In the weeks since my last blog post, Dr. Gosnell and I have made several amendments to our original research plan. Currently, much of our time has been focused on a study we began in the Spring of 2018 which focused on the effects of interpersonal experience. During the “in lab” portion of this study two participants are invited to take an online survey assessing the participants initial mood. After the survey, the participants take part in two interactive conversations. The first conversation focuses on an impersonal topic, and the participants are expected to maintain the conversation for three minutes. The second conversation requires one of the participants to share a personal experience and for the second participant to relate to their partner, offering support or asking follow up questions. This conversation is then coded based upon the participant’s conversation; their world count, word choice and general participation are all accounted for.
This study serves as a basis for our Spring 2019 study. We are currently proposing a study based on the effects of support provision via social media, specifically Facebook. Similarly to our Spring & Fall study, students will have the opportunity to provide support “in the moment.” Where the new project differs is its focus on memory and retention of prior support that is both shared and received. Facebook, in addition to other social media, serves as an archive of shared information. Ultimately, Facebook serves as a sort of repository for information sharing and the exchange of support. This will allow us to track the effects of provisional support over a period of time, rather than just assessing the support provided during one, hypothetical conversation.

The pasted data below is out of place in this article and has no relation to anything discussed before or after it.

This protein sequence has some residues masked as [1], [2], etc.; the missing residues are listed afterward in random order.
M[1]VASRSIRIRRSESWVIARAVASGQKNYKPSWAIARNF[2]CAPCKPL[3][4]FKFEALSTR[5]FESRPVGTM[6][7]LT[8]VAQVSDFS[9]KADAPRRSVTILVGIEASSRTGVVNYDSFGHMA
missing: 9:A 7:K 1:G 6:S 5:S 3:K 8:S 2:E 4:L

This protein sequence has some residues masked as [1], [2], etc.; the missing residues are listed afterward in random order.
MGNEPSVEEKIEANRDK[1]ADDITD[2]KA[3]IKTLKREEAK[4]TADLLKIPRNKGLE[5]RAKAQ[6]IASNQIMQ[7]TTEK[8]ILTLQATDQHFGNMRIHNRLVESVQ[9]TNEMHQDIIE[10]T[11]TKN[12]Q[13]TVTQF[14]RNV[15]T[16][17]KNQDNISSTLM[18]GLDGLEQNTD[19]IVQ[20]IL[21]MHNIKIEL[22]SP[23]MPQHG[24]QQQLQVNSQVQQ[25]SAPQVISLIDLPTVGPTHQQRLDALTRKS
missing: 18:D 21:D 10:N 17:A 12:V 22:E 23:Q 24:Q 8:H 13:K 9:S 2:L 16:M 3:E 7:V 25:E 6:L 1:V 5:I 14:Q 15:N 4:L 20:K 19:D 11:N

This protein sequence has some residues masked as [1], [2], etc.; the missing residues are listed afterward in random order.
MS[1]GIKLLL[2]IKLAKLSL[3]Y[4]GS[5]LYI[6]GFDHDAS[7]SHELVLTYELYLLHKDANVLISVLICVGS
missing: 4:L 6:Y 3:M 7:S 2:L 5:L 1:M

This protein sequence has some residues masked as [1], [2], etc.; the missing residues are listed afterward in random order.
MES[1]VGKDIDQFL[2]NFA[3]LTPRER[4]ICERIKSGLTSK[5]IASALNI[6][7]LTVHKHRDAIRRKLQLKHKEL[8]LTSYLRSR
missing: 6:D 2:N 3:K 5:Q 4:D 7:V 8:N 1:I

Dr. Gosnell and I communicate each day via email, meeting in person every few weeks to discuss progress made on the IRB proposal. This coming January Dr. Gosnell and I will meet weekly to narrow the focus of our study and enumerate the in-lab portion of the study. Thus far, communication has been one of the most necessary steps in making continuous progress in this study. We plan to continue to revitalize this study to incorporate any additional stimulus, while narrowing the scope to allow for a more concentrated area of focus and to accrue specific and valid information.